# keystone endpoint-create --publicurl https://set3client2.example.com:9292 --internalurl https://set3client2.example.com:9292 --adminurl https://set3client2.example.com:9292 --service glance

Edit /etc/glance/glance-api.conf.

In [DEFAULT] add:

cert_file = /etc/pki/tls/certs/glance.crt
key_file = /etc/pki/tls/private/glance.key

Restart the Glance API service:

# service openstack-glance-api restart

And test that the Glance client works:

# glance image-list

Update Nova to tell it about the secure Glance API. Edit /etc/nova/nova.conf, in [DEFAULT]:

glance_api_servers=https://set3client2.example.com:9292

Restart the Nova API:

# service openstack-nova-api restart

And test that Nova can talk to Glance:

# nova image-list

Finally, secure the Nova service (just Nova for now, not EC2 or S3).

Get a certificate for Nova:

# ipa service-add nova/set3client2.example.com
# ipa-getcert request -f /etc/pki/tls/certs/nova.crt -k /etc/pki/tls/private/nova.key -K nova/set3client2.example.com

Fix the permissions:

# chown nova /etc/pki/tls/certs/nova.crt
# chown nova /etc/pki/tls/private/nova.key

Find and delete the nova endpoint:

# keystone endpoint-list|grep 8774
# keystone endpoint-delete <id>

Re-create the endpoint with the FQDN and https:

# keystone endpoint-create --publicurl "https://set3client2.example.com:8774/v2/%(tenant_id)s" --adminurl "https://set3client2.example.com:8774/v2/%(tenant_id)s" --internalurl "https://set3client2.example.com:8774/v2/%(tenant_id)s" --service nova

Edit nova.conf, in the [DEFAULT] section:

ssl_cert_file=/etc/pki/tls/certs/nova.crt
ssl_key_file=/etc/pki/tls/private/nova.key
...
enabled_ssl_apis=osapi_compute

Restart the Nova API service:

# service openstack-nova-api restart

And finally, verify that Nova works:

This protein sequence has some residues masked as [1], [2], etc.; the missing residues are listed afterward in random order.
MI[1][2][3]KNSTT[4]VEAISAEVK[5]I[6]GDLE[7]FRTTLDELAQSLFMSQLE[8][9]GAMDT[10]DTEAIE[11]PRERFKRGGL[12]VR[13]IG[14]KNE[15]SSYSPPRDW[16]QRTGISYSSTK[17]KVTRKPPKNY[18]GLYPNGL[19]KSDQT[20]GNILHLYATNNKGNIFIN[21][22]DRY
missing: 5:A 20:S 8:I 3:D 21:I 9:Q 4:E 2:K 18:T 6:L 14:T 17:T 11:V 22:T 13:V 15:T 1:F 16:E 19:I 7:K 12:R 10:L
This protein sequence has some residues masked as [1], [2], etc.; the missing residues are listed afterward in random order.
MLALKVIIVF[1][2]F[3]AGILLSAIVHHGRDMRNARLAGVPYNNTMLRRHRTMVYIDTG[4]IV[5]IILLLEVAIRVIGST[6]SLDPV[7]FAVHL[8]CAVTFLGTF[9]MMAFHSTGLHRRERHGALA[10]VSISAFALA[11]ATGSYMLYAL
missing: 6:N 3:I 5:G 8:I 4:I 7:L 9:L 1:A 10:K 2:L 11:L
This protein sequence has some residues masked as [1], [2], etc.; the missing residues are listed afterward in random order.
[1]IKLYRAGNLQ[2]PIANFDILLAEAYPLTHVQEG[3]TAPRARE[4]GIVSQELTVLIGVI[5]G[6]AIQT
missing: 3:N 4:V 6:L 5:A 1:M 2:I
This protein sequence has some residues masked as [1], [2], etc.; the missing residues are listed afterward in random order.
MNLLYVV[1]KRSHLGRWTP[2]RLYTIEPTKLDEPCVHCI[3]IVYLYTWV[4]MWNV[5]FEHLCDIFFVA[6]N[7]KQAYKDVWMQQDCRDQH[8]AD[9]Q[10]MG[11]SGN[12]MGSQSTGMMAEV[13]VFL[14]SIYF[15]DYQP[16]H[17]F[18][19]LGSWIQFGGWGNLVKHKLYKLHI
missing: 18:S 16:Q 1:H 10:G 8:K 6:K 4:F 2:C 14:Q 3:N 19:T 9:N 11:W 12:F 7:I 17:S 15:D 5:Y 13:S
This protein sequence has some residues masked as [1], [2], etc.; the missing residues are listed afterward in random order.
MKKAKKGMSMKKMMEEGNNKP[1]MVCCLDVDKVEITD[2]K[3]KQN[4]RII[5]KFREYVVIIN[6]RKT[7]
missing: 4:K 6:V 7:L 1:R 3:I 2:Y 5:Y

# nova list

When I did this, just to be sure, I restarted the world:

# openstack-service restart

Up to this point we’ve only done some very basic validation of each service as we’ve secured them. Now for the real test, fire up a VM:

# nova boot --flavor <flavor> --image <image> ssltest

Make sure you got an address, the image came up, and you can ssh into it.

I’m working on adding this native SSL support, plus via a TLS Proxy, to devstack in bug https://bugs.launchpad.net/devstack/+bug/1328226

SSL CA in devstack

I’veĀ  been trying to configure devstack to install SSL-enabled endpoints. This is generally straightforward but hampered by a several bugs related to server to server communication (e.g. nova to glance) where the are no options to specify the location of the issuing CA.

One workaround I’m looking at is rather than passing the CA around as a path everywhere is to add it to the system CA bundle and let the client libraries handle things. This is less-than-ideal but seems to work. I’m a Fedora guy so I use the new CA trust commands:

# cp /path/to/cacert.pem /etc/pki/ca-trust/source/anchors

OR

# cp /path/to/cacert.pem /usr/share/pki/ca-trust-source
# update-ca-trust extract
The difference between the directories is low or high priority to the CA trust tool. I’m honestly not entirely sure what that means, but the low priority version works for me.
Strangely I still need to specify the CA for some things. I haven’t yet figured that one out yet, but doing this I was able to get a vanilla OpenStack install via devstack with nova, keystone, glance and cinder secured with SSL.
The Fedora feature is documented at http://fedoraproject.org/wiki/Features/SharedSystemCertificates